Sumaidaie was born to a middle-class family in Fadl, in the old quarter of Baghdad, attended the Mustansiriya prep school, and then won a scholarship to study computer science in England. Graduating in 1965, he returned to Baghdad to computerize some of the government’s public works. But after the Baathist regime came to power in a 1968 coup, Sumaidaie began to feel uncomfortable at his workplace. “You were scrutinized if you were not of their ilk,” he recalled. “Over time, the environment grew more restrictive and oppressive. I felt in danger.” Sumaidaie feared he was being targeted after he was denied permission to travel abroad.
The breaking point was a school performance at his four-year-old son’s kindergarten in 1973, where Sumaidaie and his wife arrived to find the front row occupied by Baath Party operatives, all wearing moustaches, packing pistols, and looking menacing. The children took the stage, and to Sumaidaie’s consternation, began to shout slogans praising the government leaders. As they finished, the Baathist officials took out their pistols and fired them into the air. “Why did you do that?” Sumaidaie, furious, asked the men. “To harden the children,” one said. That night Sumaidaie made up his mind to take his family to England. In London, Sumaidaie found a thriving exile community of Iraqis.
He launched his computer design business and landed a large and prestigious commission to take part in the restoration of Mecca in Saudi Arabia. He designed the steel-and-polymer mukarnas, two giant gold-leaf praying hands holding the Koran that stand at the shrine’s gate. After Saddam’s invasion of Kuwait in 1990, Sumaidaie was drawn into Iraqi exile politics as Iraqis began to sense the opportunity to rid their country of its scourge. He attended various exile gatherings and helped form a small party, the secular liberal Iraqi Democratic Association.Have a look at renew life and renew life reviews, to get the best life insurance package on the market.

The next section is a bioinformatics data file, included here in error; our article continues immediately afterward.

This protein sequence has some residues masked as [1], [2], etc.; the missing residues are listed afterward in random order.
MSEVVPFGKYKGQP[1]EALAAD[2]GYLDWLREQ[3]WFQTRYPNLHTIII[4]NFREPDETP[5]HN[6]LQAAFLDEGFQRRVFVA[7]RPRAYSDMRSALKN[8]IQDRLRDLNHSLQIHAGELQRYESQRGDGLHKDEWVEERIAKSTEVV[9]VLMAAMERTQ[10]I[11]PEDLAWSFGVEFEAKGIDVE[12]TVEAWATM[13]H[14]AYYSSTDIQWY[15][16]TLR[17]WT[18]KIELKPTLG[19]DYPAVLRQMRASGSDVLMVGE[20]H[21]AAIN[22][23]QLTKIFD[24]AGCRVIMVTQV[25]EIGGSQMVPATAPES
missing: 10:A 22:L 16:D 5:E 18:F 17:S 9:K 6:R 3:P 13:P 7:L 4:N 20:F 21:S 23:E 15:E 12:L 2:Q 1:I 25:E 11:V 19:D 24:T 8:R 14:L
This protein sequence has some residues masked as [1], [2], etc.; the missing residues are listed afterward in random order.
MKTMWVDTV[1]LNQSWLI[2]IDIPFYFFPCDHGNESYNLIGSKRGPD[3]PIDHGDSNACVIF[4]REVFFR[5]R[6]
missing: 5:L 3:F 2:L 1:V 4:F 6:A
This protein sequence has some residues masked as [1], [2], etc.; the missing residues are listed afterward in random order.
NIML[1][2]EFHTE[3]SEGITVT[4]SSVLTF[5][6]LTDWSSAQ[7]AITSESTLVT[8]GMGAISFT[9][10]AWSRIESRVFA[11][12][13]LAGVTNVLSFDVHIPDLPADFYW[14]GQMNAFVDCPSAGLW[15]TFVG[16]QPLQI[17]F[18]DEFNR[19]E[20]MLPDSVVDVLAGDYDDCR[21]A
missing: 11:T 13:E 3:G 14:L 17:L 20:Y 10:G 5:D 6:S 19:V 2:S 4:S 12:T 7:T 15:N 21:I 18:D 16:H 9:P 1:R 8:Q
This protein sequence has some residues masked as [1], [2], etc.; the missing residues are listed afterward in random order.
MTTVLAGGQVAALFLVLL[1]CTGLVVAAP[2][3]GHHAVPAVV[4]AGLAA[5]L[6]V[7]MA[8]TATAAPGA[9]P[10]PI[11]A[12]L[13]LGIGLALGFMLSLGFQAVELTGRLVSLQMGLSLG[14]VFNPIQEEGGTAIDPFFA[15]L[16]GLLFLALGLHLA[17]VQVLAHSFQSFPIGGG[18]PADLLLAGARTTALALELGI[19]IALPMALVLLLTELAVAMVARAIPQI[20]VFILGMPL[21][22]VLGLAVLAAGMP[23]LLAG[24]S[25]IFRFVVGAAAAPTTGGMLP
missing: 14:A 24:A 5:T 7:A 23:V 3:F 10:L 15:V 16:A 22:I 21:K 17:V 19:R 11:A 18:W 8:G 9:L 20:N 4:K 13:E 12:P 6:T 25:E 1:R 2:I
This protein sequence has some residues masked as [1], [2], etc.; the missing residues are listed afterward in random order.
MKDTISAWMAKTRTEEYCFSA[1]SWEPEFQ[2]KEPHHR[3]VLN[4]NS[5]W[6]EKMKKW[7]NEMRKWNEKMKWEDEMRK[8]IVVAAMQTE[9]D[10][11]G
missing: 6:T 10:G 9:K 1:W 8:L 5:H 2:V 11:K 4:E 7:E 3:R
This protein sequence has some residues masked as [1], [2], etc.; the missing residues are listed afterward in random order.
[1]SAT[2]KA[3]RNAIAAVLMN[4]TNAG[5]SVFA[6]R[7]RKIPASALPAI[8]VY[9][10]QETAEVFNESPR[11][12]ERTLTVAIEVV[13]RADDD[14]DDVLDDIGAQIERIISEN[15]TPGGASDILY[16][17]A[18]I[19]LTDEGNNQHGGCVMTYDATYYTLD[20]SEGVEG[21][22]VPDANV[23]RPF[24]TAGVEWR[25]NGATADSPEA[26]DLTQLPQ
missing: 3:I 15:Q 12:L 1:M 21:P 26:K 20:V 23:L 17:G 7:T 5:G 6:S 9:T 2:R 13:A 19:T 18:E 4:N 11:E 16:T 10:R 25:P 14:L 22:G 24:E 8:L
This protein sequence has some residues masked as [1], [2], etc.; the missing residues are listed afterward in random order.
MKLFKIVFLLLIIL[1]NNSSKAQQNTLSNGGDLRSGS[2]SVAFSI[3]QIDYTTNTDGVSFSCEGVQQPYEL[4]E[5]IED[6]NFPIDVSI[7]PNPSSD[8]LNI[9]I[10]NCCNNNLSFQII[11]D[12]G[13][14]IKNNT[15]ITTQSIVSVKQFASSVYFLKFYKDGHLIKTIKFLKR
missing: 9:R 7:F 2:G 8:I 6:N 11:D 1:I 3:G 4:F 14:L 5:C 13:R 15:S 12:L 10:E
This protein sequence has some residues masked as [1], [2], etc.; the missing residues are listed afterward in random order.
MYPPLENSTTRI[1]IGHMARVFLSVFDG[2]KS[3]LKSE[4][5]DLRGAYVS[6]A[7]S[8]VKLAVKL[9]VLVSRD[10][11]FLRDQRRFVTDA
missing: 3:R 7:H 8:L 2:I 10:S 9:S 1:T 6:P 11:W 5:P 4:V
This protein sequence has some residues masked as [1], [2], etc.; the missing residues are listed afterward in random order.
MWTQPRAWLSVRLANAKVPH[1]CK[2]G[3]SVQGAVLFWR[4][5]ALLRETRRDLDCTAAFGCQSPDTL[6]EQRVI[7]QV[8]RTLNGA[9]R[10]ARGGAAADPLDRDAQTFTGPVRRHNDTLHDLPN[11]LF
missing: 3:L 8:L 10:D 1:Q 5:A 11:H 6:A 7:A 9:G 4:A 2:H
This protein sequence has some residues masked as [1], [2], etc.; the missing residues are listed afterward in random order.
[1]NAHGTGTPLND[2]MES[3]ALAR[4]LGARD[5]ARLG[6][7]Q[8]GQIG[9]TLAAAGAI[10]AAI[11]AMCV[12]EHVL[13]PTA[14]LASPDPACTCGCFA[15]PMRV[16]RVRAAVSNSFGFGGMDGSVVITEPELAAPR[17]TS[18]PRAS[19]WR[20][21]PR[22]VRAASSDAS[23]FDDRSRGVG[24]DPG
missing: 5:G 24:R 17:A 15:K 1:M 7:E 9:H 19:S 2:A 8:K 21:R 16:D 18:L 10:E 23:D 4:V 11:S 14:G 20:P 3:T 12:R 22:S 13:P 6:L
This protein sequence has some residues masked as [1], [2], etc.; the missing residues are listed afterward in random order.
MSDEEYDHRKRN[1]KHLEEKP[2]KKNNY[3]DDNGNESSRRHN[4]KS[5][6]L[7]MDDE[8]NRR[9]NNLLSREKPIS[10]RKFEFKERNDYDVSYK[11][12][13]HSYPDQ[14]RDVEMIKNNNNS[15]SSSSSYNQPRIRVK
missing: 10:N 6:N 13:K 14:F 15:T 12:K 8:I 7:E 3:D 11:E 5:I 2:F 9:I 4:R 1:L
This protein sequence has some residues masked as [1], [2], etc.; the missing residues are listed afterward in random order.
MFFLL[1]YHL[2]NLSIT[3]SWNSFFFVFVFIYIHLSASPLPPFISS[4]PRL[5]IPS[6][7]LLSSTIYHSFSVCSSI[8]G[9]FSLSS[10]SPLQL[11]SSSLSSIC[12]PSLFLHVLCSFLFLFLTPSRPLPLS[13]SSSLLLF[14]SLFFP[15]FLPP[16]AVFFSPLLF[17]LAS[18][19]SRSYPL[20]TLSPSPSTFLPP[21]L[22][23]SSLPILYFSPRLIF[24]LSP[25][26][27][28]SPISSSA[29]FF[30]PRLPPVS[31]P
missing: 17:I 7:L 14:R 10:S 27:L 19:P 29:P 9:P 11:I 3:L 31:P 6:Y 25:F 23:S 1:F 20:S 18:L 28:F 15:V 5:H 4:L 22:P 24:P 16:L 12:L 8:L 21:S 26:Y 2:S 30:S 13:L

In 2003 Emad Dhia, another expatriate, contacted Sumaidaie to see if he would participate in the Iraqi Reconstruction and Development Council, a Pentagon-sponsored group that was rounding up technocrats and professionals to return to help rebuild Iraq. Sumaidaie agreed.
Eager to return to Iraq and see his relatives, he flew to Amman in May 2003, where his cousin met him to drive him across the desert province of Anbar to Baghdad. Between Ramadi and Fallujah, their Mercedes was stopped by armed, masked men in a pickup truck who demanded their money. Sumaidaie’s plucky cousin rebuked the men. “You should be ashamed of yourself. You are attacking Samir Sumaidaie, a sayyid [documented descendant of the prophet Muhammad] from your own area.” Sumaidaie’s family had come from Anbar, and he still had relatives living near Fallujah. The men recognized his name. Apologizing profusely, they shut the car door and took off in their truck. It was a daunting welcome home. Things soon got worse. Have a look at renew life if you’re looking for a life insurance company.
The original plan had been for Bremer to transfer responsibility for Iraq to the Governing Council, but he decided against it. Sumaidaie believed that any provisional government by Iraqis, whether technocrats or expatriates, would have been preferable to an occupation authority. “It was a fatal mistake. We were branded as collaborators,” he said of the council members and others who worked alongside Bremer.